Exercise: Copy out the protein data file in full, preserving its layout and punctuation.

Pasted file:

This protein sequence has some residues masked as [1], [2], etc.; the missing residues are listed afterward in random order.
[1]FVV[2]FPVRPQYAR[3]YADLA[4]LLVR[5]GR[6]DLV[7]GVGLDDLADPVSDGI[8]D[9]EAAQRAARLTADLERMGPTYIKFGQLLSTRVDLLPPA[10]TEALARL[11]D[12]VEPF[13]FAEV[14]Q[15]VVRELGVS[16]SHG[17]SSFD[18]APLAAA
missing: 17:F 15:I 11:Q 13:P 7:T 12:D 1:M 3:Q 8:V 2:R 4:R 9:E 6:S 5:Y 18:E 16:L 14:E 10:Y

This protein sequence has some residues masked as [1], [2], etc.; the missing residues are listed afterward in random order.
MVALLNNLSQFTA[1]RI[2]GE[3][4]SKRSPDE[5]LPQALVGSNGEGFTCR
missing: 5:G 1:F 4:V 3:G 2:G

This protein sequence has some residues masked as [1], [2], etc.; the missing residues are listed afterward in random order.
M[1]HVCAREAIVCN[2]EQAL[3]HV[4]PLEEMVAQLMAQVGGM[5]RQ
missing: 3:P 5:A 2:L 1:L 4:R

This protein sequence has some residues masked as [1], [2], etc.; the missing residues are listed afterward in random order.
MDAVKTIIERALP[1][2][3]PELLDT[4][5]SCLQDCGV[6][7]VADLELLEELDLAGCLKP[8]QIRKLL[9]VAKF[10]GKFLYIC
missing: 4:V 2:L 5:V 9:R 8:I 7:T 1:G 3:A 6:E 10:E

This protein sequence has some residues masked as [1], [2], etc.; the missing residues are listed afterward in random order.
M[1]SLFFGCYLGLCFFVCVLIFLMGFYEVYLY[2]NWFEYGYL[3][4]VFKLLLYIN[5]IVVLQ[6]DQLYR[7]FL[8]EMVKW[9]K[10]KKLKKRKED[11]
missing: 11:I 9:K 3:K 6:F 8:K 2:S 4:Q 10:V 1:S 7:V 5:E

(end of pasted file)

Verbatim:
This protein sequence has some residues masked as [1], [2], etc.; the missing residues are listed afterward in random order.
[1]FVV[2]FPVRPQYAR[3]YADLA[4]LLVR[5]GR[6]DLV[7]GVGLDDLADPVSDGI[8]D[9]EAAQRAARLTADLERMGPTYIKFGQLLSTRVDLLPPA[10]TEALARL[11]D[12]VEPF[13]FAEV[14]Q[15]VVRELGVS[16]SHG[17]SSFD[18]APLAAA
missing: 17:F 15:I 11:Q 13:P 7:T 12:D 1:M 3:Q 8:V 2:R 4:R 9:E 6:S 5:Y 18:E 16:L 14:E 10:Y

This protein sequence has some residues masked as [1], [2], etc.; the missing residues are listed afterward in random order.
MVALLNNLSQFTA[1]RI[2]GE[3][4]SKRSPDE[5]LPQALVGSNGEGFTCR
missing: 5:G 1:F 4:V 3:G 2:G

This protein sequence has some residues masked as [1], [2], etc.; the missing residues are listed afterward in random order.
M[1]HVCAREAIVCN[2]EQAL[3]HV[4]PLEEMVAQLMAQVGGM[5]RQ
missing: 3:P 5:A 2:L 1:L 4:R

This protein sequence has some residues masked as [1], [2], etc.; the missing residues are listed afterward in random order.
MDAVKTIIERALP[1][2][3]PELLDT[4][5]SCLQDCGV[6][7]VADLELLEELDLAGCLKP[8]QIRKLL[9]VAKF[10]GKFLYIC
missing: 4:V 2:L 5:V 9:R 8:I 7:T 1:G 3:A 6:E 10:E

This protein sequence has some residues masked as [1], [2], etc.; the missing residues are listed afterward in random order.
M[1]SLFFGCYLGLCFFVCVLIFLMGFYEVYLY[2]NWFEYGYL[3][4]VFKLLLYIN[5]IVVLQ[6]DQLYR[7]FL[8]EMVKW[9]K[10]KKLKKRKED[11]
missing: 11:I 9:K 3:K 6:F 8:K 2:S 4:Q 10:V 1:S 7:V 5:E